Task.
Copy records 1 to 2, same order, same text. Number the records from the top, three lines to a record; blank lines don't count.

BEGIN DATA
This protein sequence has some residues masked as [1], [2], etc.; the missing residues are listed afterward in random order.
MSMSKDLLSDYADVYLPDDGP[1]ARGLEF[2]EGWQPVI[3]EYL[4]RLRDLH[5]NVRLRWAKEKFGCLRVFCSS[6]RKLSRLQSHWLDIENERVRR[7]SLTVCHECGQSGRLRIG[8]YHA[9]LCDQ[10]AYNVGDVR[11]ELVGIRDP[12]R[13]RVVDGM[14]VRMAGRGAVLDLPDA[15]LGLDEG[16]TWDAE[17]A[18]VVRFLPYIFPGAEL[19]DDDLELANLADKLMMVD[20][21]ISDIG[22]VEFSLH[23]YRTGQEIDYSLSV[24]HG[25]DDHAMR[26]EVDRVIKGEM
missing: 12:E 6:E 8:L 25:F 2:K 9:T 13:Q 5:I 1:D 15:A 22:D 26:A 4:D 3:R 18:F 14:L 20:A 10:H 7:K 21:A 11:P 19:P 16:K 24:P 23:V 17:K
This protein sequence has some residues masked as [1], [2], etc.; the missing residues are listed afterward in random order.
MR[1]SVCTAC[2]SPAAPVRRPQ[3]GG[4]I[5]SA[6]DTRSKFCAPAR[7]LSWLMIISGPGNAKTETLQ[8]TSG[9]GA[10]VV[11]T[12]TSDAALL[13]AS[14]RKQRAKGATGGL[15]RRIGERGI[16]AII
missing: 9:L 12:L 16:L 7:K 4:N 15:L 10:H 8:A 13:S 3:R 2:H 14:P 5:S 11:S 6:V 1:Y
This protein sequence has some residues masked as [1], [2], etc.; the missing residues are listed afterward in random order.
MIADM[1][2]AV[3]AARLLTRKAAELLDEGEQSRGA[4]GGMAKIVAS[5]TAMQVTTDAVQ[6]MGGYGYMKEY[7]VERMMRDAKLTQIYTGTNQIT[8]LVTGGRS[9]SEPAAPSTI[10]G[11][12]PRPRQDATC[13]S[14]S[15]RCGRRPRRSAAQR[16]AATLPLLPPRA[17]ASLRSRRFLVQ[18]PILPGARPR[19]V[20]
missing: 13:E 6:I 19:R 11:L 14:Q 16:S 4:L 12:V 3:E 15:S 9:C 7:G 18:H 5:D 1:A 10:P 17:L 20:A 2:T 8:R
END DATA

This protein sequence has some residues masked as [1], [2], etc.; the missing residues are listed afterward in random order.
MSMSKDLLSDYADVYLPDDGP[1]ARGLEF[2]EGWQPVI[3]EYL[4]RLRDLH[5]NVRLRWAKEKFGCLRVFCSS[6]RKLSRLQSHWLDIENERVRR[7]SLTVCHECGQSGRLRIG[8]YHA[9]LCDQ[10]AYNVGDVR[11]ELVGIRDP[12]R[13]RVVDGM[14]VRMAGRGAVLDLPDA[15]LGLDEG[16]TWDAE[17]A[18]VVRFLPYIFPGAEL[19]DDDLELANLADKLMMVD[20][21]ISDIG[22]VEFSLH[23]YRTGQEIDYSLSV[24]HG[25]DDHAMR[26]EVDRVIKGEM
missing: 12:E 6:E 8:L 25:F 2:K 9:T 13:Q 5:I 1:D 15:A 22:D 26:A 4:D 3:R 18:F 14:L 20:A 10:H 7:K 21:A 11:P 19:P 16:K 24:P 23:V 17:K
This protein sequence has some residues masked as [1], [2], etc.; the missing residues are listed afterward in random order.
MR[1]SVCTAC[2]SPAAPVRRPQ[3]GG[4]I[5]SA[6]DTRSKFCAPAR[7]LSWLMIISGPGNAKTETLQ[8]TSG[9]GA[10]VV[11]T[12]TSDAALL[13]AS[14]RKQRAKGATGGL[15]RRIGERGI[16]AII
missing: 9:L 12:L 16:L 7:K 4:N 15:L 10:H 8:A 13:S 3:R 2:H 14:P 5:S 11:S 6:V 1:Y